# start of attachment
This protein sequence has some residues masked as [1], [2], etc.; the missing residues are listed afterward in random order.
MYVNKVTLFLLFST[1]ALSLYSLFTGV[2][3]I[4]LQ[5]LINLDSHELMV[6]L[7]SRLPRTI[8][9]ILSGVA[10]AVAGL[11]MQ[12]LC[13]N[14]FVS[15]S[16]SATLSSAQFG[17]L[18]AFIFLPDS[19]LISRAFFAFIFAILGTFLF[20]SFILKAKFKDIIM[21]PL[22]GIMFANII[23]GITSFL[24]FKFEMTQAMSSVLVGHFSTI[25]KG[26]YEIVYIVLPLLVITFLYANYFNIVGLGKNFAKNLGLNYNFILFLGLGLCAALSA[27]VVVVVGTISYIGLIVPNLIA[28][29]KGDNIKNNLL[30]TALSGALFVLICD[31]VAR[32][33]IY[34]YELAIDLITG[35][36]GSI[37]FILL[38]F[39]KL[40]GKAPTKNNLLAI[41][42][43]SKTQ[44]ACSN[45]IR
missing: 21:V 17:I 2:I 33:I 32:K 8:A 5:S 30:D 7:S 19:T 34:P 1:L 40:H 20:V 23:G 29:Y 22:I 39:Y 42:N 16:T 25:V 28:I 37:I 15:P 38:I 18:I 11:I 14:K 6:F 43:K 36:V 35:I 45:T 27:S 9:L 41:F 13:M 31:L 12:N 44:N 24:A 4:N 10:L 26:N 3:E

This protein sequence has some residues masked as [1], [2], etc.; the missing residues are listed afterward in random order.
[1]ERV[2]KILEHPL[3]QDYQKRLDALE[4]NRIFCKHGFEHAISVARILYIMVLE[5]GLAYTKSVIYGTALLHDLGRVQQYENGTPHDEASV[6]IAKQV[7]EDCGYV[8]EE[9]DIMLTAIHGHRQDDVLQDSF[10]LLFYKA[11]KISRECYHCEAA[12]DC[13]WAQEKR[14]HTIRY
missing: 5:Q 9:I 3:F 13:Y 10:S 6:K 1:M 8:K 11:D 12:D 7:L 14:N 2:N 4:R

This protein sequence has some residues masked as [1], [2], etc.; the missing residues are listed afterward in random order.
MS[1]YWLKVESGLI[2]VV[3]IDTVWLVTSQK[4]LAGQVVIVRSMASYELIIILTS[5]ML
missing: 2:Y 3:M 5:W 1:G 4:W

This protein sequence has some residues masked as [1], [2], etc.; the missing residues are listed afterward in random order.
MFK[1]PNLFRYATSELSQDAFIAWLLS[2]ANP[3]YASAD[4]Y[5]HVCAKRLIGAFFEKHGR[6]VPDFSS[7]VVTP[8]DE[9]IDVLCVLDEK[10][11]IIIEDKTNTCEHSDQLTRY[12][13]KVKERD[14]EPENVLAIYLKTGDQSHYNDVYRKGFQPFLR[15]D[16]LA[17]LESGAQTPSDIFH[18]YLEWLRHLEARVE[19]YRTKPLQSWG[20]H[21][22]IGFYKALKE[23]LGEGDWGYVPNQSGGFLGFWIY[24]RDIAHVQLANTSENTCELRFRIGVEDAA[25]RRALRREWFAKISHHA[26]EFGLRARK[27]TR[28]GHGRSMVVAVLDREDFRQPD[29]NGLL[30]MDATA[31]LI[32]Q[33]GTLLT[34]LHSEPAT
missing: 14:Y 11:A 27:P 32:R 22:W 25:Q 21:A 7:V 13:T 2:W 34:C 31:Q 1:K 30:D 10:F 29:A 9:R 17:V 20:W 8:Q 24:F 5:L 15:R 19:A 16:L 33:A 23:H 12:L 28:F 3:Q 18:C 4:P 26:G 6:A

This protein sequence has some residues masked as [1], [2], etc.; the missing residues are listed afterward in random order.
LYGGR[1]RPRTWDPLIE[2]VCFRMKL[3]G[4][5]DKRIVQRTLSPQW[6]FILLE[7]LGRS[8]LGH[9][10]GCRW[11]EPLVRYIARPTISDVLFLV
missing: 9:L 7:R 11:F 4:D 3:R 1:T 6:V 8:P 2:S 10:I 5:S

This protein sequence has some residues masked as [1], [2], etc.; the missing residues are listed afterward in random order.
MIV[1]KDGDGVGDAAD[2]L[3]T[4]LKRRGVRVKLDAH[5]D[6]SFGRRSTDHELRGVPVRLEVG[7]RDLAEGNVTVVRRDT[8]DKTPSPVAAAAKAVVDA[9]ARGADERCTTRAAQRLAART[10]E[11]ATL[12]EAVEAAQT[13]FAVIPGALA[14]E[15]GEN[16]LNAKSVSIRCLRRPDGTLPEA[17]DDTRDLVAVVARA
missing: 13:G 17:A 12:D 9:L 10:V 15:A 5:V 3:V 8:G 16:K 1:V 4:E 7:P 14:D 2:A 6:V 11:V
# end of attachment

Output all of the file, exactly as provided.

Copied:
This protein sequence has some residues masked as [1], [2], etc.; the missing residues are listed afterward in random order.
MYVNKVTLFLLFST[1]ALSLYSLFTGV[2][3]I[4]LQ[5]LINLDSHELMV[6]L[7]SRLPRTI[8][9]ILSGVA[10]AVAGL[11]MQ[12]LC[13]N[14]FVS[15]S[16]SATLSSAQFG[17]L[18]AFIFLPDS[19]LISRAFFAFIFAILGTFLF[20]SFILKAKFKDIIM[21]PL[22]GIMFANII[23]GITSFL[24]FKFEMTQAMSSVLVGHFSTI[25]KG[26]YEIVYIVLPLLVITFLYANYFNIVGLGKNFAKNLGLNYNFILFLGLGLCAALSA[27]VVVVVGTISYIGLIVPNLIA[28][29]KGDNIKNNLL[30]TALSGALFVLICD[31]VAR[32][33]IY[34]YELAIDLITG[35][36]GSI[37]FILL[38]F[39]KL[40]GKAPTKNNLLAI[41][42][43]SKTQ[44]ACSN[45]IR
missing: 21:V 17:I 2:I 33:I 32:K 8:A 5:S 30:D 7:S 19:T 34:P 1:L 40:H 20:V 23:G 29:Y 22:I 39:Y 42:N 16:T 25:V 28:I 37:I 15:P 38:I 18:I 11:I 14:K 6:F 43:K 36:V 35:I 45:T 27:S 9:L 41:F 13:M 31:L 12:N 44:N 24:A 4:N 10:L 26:N 3:E

This protein sequence has some residues masked as [1], [2], etc.; the missing residues are listed afterward in random order.
[1]ERV[2]KILEHPL[3]QDYQKRLDALE[4]NRIFCKHGFEHAISVARILYIMVLE[5]GLAYTKSVIYGTALLHDLGRVQQYENGTPHDEASV[6]IAKQV[7]EDCGYV[8]EE[9]DIMLTAIHGHRQDDVLQDSF[10]LLFYKA[11]KISRECYHCEAA[12]DC[13]WAQEKR[14]HTIRY
missing: 5:Q 9:I 3:F 13:Y 10:S 6:K 1:M 8:K 11:D 12:D 7:L 14:N 2:N 4:R

This protein sequence has some residues masked as [1], [2], etc.; the missing residues are listed afterward in random order.
MS[1]YWLKVESGLI[2]VV[3]IDTVWLVTSQK[4]LAGQVVIVRSMASYELIIILTS[5]ML
missing: 2:Y 3:M 5:W 1:G 4:W

This protein sequence has some residues masked as [1], [2], etc.; the missing residues are listed afterward in random order.
MFK[1]PNLFRYATSELSQDAFIAWLLS[2]ANP[3]YASAD[4]Y[5]HVCAKRLIGAFFEKHGR[6]VPDFSS[7]VVTP[8]DE[9]IDVLCVLDEK[10][11]IIIEDKTNTCEHSDQLTRY[12][13]KVKERD[14]EPENVLAIYLKTGDQSHYNDVYRKGFQPFLR[15]D[16]LA[17]LESGAQTPSDIFH[18]YLEWLRHLEARVE[19]YRTKPLQSWG[20]H[21][22]IGFYKALKE[23]LGEGDWGYVPNQSGGFLGFWIY[24]RDIAHVQLANTSENTCELRFRIGVEDAA[25]RRALRREWFAKISHHA[26]EFGLRARK[27]TR[28]GHGRSMVVAVLDREDFRQPD[29]NGLL[30]MDATA[31]LI[32]Q[33]GTLLT[34]LHSEPAT
missing: 14:Y 11:A 27:P 32:R 22:W 25:Q 21:A 7:V 13:T 2:W 34:C 31:Q 1:K 30:D 10:F 29:A 9:R 17:V 20:W 8:Q 24:F 5:L 15:R 19:A 16:L 33:A 23:H 12:L 28:F 3:Q 18:C 4:P 26:G 6:A

This protein sequence has some residues masked as [1], [2], etc.; the missing residues are listed afterward in random order.
LYGGR[1]RPRTWDPLIE[2]VCFRMKL[3]G[4][5]DKRIVQRTLSPQW[6]FILLE[7]LGRS[8]LGH[9][10]GCRW[11]EPLVRYIARPTISDVLFLV
missing: 9:L 7:R 11:F 4:D 3:R 1:T 6:V 8:P 2:S 10:I 5:S

This protein sequence has some residues masked as [1], [2], etc.; the missing residues are listed afterward in random order.
MIV[1]KDGDGVGDAAD[2]L[3]T[4]LKRRGVRVKLDAH[5]D[6]SFGRRSTDHELRGVPVRLEVG[7]RDLAEGNVTVVRRDT[8]DKTPSPVAAAAKAVVDA[9]ARGADERCTTRAAQRLAART[10]E[11]ATL[12]EAVEAAQT[13]FAVIPGALA[14]E[15]GEN[16]LNAKSVSIRCLRRPDGTLPEA[17]DDTRDLVAVVARA
missing: 13:G 17:A 12:D 9:L 10:V 15:A 5:V 3:V 8:G 16:K 1:V 4:E 7:P 14:D 2:A 6:V 11:V